CNN: "On Monday, 7-Eleven said it would start delivering to "hot spots," including parks, beaches and other public locations through its year-old 7-Now delivery app. 7-Eleven's move, which is similar to Domino's beach delivery launch last year, is the latest sign of convenience chains reshaping their businesses for the digital era.Chains such as 7-Eleven, Wawa and QuikTrip are sprucing up stores, adding online delivery and offering craft beers and meal kits to woo customers... Shoppers who visit convenience stores tend to be younger and more diverse than the overall population. Nearly a third of Millennials shop at convenience stores at least once a week, according to Kantar data. And younger, time-strapped customers are demanding healthier foods, analysts say.Dollar General (DG) and Target (TGT) are also targeting urban customers with new small stores, while Kroger has partnered with Walgreens to test "Kroger Express" mini-sections at select Walgreens locations. Other grocers such as Hy-Vee and Whole Foods are testing out convenience-style formats, too.Meanwhile, Amazon reportedly has its eye on opening up to 3,000 small, cashier-less Go stores by 2021. And startups such as GoPuff and Cargo are attempting to disrupt the industry with speedy delivery and snacks in ride-sharing apps like Uber... [C store chains are responding...] In recent years, top chains have focused on expanding their fresh food options to appeal to health-conscious customers looking for breakfast, a quick snack or a prepared meal for dinner, according to Euromonitor analyst Bob Hoyler. 7-Eleven has launched private-label meal kits and tested keto and paleo snacks at 125 Los Angeles stores, while QuikTrip has introduced made-to-order sub stations in two markets. Wawa, which has more than 800 convenience stores along the East Coast, has added custom salads, artisan sandwiches and organic coffee.Chains are also adding new drinks to their stores such as Kombucha, cold-pressed juices and wine. 7-Eleven debuted Voyager Point, its own line of vino under $12, and launched Quake private-label energy drinks on Wednesday... 7-Eleven's lab store in Dallas, which it calls an "experiential testing ground," has a growler bar stocked with local craft beers, a bar with frozen yogurt and ice cream and patio and inside dining areas.Wawa remodeled 50 stores last year, spending $1M per store to freshen them up with new layouts and hand-spun milkshake machines... Chains have also beefed up their home delivery and buy-online, pickup-in-store options to keep up with competition.7-Eleven offers delivery in 27 metro areas through its 7-Now app, while Wawa partnered with Grubhub and Uber Eats...These moves were direct counter to GoPuff, a "convenience store delivery app" that has expanded rapidly in dozens of cities, said Lang. GoPuff offers $1.95 delivery on more than 2,000 items from its own fulfillment centers.In response to Amazon Go and Walmart's cashier-less store test, 7-Eleven started piloting a self-checkout feature on its mobile app at 14 stores in Dallas. 7-Eleven's scan-and-pay option allows customers to ring up Slurpees and snacks without waiting in line"...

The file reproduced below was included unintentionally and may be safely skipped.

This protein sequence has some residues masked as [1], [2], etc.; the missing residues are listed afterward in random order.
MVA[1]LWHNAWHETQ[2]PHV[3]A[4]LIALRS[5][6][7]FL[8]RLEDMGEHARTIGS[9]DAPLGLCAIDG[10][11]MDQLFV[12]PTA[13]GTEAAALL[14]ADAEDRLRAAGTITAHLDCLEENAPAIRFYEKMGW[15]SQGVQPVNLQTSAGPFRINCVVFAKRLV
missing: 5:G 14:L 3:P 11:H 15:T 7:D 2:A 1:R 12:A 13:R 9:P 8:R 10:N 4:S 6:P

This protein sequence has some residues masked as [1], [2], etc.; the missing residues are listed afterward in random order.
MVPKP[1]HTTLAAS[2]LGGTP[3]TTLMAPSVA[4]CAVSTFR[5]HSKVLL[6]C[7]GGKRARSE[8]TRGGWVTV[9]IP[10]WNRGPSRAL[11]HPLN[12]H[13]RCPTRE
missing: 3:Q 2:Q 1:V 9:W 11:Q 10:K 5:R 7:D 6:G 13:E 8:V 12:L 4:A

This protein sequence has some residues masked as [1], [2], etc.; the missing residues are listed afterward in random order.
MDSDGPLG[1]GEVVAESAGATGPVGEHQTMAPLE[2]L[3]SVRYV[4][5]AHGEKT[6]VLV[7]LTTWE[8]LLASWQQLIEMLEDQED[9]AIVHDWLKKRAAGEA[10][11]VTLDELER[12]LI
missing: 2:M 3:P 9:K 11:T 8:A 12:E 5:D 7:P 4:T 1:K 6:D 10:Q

CNN